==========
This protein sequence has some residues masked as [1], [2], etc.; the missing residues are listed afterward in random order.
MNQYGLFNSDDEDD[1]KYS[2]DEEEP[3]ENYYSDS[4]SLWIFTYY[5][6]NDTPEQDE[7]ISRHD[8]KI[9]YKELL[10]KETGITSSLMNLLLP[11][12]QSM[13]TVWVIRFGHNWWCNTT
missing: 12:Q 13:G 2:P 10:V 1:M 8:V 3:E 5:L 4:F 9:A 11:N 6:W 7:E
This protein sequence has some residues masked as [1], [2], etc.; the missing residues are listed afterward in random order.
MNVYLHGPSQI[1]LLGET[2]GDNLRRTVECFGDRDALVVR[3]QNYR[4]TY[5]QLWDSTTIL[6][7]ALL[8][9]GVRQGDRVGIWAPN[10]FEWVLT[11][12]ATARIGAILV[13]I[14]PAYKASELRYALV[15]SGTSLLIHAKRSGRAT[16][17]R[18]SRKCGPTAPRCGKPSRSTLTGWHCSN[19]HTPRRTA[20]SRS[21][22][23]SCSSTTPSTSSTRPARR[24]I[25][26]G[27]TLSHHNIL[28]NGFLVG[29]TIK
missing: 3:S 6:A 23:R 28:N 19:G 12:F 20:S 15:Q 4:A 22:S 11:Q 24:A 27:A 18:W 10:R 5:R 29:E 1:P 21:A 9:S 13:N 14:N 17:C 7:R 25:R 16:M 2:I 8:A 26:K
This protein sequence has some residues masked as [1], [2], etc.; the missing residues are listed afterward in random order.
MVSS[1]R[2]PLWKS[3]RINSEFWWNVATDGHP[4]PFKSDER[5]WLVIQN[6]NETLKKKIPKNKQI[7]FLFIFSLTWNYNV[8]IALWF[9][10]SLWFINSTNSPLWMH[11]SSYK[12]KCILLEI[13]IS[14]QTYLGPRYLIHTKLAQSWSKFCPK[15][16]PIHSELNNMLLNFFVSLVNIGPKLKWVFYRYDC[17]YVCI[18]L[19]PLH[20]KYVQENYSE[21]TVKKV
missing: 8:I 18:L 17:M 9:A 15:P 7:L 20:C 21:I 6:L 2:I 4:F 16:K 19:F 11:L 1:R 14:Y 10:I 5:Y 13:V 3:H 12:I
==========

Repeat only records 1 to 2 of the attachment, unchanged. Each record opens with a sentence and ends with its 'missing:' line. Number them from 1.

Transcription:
This protein sequence has some residues masked as [1], [2], etc.; the missing residues are listed afterward in random order.
MNQYGLFNSDDEDD[1]KYS[2]DEEEP[3]ENYYSDS[4]SLWIFTYY[5][6]NDTPEQDE[7]ISRHD[8]KI[9]YKELL[10]KETGITSSLMNLLLP[11][12]QSM[13]TVWVIRFGHNWWCNTT
missing: 12:Q 13:G 2:P 10:V 1:M 8:V 3:E 5:L 4:F 9:A 11:N 6:W 7:E
This protein sequence has some residues masked as [1], [2], etc.; the missing residues are listed afterward in random order.
MNVYLHGPSQI[1]LLGET[2]GDNLRRTVECFGDRDALVVR[3]QNYR[4]TY[5]QLWDSTTIL[6][7]ALL[8][9]GVRQGDRVGIWAPN[10]FEWVLT[11][12]ATARIGAILV[13]I[14]PAYKASELRYALV[15]SGTSLLIHAKRSGRAT[16][17]R[18]SRKCGPTAPRCGKPSRSTLTGWHCSN[19]HTPRRTA[20]SRS[21][22][23]SCSSTTPSTSSTRPARR[24]I[25][26]G[27]TLSHHNIL[28]NGFLVG[29]TIK
missing: 3:S 6:A 23:R 28:N 19:G 12:F 20:S 15:Q 4:A 22:S 11:Q 24:A 27:A 18:W 10:R 5:R 29:E 1:P 21:A 9:S 13:N 14:N 17:C 7:R 25:R 16:M 2:I 8:A 26:K